Leme finally got his first Top 5 finish in Kansas City and has now put together a trio of Top 5’s in Albuquerque, New Mexico; Glendale, Arizona, and Sioux Falls, South Dakota, including back-to-back second-place finishes.
“It’s been great to ride like I did at the Finals,” said Leme, with the help of former rider Paulo Crimber as an interpreter. “I’m feeling more confident with myself and getting used to staying over in the USA.”
Leme has ridden nine of his last 12 bulls for an impressive 75 percent average at the past three elite televised PBR events.
And four of those nine qualified rides have been for 89 points or more.
He’s had a trio of 89-point efforts – including bookending this past weekend’s event with 89-point rides in Sioux Falls – and a stellar 91.5 point ride on Bad Beagle in the Championship Round at last month’s Ty Murray Invitational in Albuquerque.
“I’ve been training really hard and it’s been paying off,” wrote Leme, in a series of text messages.
The 21-year-old from Ribas do Rio Pardo, Brazil, is currently ranked third in the PBR world standings and the only rider ranked among the Top 7 without an event win at the elite televised level of competition.
“(I have) my girlfriend with me and she’s helping me a lot,” said Leme.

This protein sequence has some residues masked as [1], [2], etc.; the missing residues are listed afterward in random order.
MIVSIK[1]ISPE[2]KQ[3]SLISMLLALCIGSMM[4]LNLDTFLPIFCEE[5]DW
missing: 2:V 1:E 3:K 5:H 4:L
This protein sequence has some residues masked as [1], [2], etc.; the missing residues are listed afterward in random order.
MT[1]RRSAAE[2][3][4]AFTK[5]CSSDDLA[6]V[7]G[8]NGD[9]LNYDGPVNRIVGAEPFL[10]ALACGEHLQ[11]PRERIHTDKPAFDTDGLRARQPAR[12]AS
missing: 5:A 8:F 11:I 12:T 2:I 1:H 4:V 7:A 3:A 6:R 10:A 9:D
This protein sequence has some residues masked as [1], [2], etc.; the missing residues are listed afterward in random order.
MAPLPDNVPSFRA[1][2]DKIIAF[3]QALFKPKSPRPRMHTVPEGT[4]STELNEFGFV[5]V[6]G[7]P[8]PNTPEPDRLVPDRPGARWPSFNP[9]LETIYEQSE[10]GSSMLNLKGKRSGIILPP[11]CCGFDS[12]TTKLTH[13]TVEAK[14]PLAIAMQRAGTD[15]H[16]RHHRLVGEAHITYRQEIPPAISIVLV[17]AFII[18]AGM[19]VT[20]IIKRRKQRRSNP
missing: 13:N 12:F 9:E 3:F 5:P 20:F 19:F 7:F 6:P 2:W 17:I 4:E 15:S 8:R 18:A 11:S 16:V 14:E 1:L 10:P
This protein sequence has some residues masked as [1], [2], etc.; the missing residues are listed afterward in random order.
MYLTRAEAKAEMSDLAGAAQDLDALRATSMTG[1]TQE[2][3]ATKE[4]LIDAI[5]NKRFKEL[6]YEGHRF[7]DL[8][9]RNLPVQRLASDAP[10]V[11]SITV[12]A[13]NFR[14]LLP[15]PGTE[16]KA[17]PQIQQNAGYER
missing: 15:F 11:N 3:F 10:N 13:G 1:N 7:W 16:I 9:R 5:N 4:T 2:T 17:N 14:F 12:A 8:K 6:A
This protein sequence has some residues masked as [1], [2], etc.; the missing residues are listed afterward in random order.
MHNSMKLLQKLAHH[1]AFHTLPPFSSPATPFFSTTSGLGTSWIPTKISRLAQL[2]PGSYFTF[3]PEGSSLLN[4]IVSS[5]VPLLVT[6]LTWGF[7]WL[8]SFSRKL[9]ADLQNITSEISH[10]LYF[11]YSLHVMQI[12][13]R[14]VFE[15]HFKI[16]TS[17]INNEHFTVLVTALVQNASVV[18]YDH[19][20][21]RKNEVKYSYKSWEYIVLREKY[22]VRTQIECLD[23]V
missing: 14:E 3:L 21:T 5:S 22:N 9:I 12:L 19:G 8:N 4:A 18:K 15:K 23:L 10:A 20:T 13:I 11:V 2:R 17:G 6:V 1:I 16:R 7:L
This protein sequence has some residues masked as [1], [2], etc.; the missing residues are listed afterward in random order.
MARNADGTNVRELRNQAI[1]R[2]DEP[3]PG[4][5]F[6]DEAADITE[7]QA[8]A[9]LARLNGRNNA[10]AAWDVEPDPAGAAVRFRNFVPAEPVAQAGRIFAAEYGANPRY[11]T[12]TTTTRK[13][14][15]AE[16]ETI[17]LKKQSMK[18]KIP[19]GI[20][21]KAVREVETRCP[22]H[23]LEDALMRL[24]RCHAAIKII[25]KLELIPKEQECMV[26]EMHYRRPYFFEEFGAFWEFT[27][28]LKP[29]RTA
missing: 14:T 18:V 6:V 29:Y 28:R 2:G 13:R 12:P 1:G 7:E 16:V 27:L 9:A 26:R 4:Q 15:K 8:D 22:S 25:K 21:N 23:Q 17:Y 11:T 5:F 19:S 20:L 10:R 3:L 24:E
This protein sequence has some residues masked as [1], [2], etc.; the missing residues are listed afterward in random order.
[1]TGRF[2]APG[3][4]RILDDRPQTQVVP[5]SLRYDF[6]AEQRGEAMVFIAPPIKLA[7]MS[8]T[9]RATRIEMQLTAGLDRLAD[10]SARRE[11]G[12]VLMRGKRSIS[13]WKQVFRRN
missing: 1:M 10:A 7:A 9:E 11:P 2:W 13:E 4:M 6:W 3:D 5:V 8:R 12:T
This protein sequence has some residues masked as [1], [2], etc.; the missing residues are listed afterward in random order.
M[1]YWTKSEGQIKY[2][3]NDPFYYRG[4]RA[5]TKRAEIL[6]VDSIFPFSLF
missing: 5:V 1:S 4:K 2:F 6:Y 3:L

He credits a sense of normalcy in his life away from bull riding for the calming affect that has led to his recent success on the back bulls.
“Everything is great,” Leme said. “It feels good to be on trop again. This is where I belong.”
Leme will be the lone rider among the Top 35 representing the Monster Energy team, in Tacoma, Washington, this weekend.
J.B. Mauney is latest to join a growing list of injured riders that already included Derek Kolbaba, Guilherme Marchi, Chase Outlaw and Gage Gay.
According to PBR.com, Dr. Tandy Freeman said Mauney will miss six weeks with T1 and T2 compression fractures in his back.
The two-time World Champion from North Carolina felt compelled to address rumors of his retirement with a Twitter message that read, “Ok people yes I was injured that’s part of riding bulls for a living! No I’m not hanging it up and no I’m not wearing a helmet! Thanks for all your wonderful opinions!”
It’s not the first time Mauney has been injured.
In fact, it’s not even the first time in 2018.
Bull riding is widely respected as the most dangerous sport on dirt and, truth be told, the 31-year-old has dealt with injuries more in the past 13 seasons than he has been healthy.
Marchi is week-to-week, while Kolbaba is hoping to return in early May.
Outlaw and Gay are expected back on the elite level in August.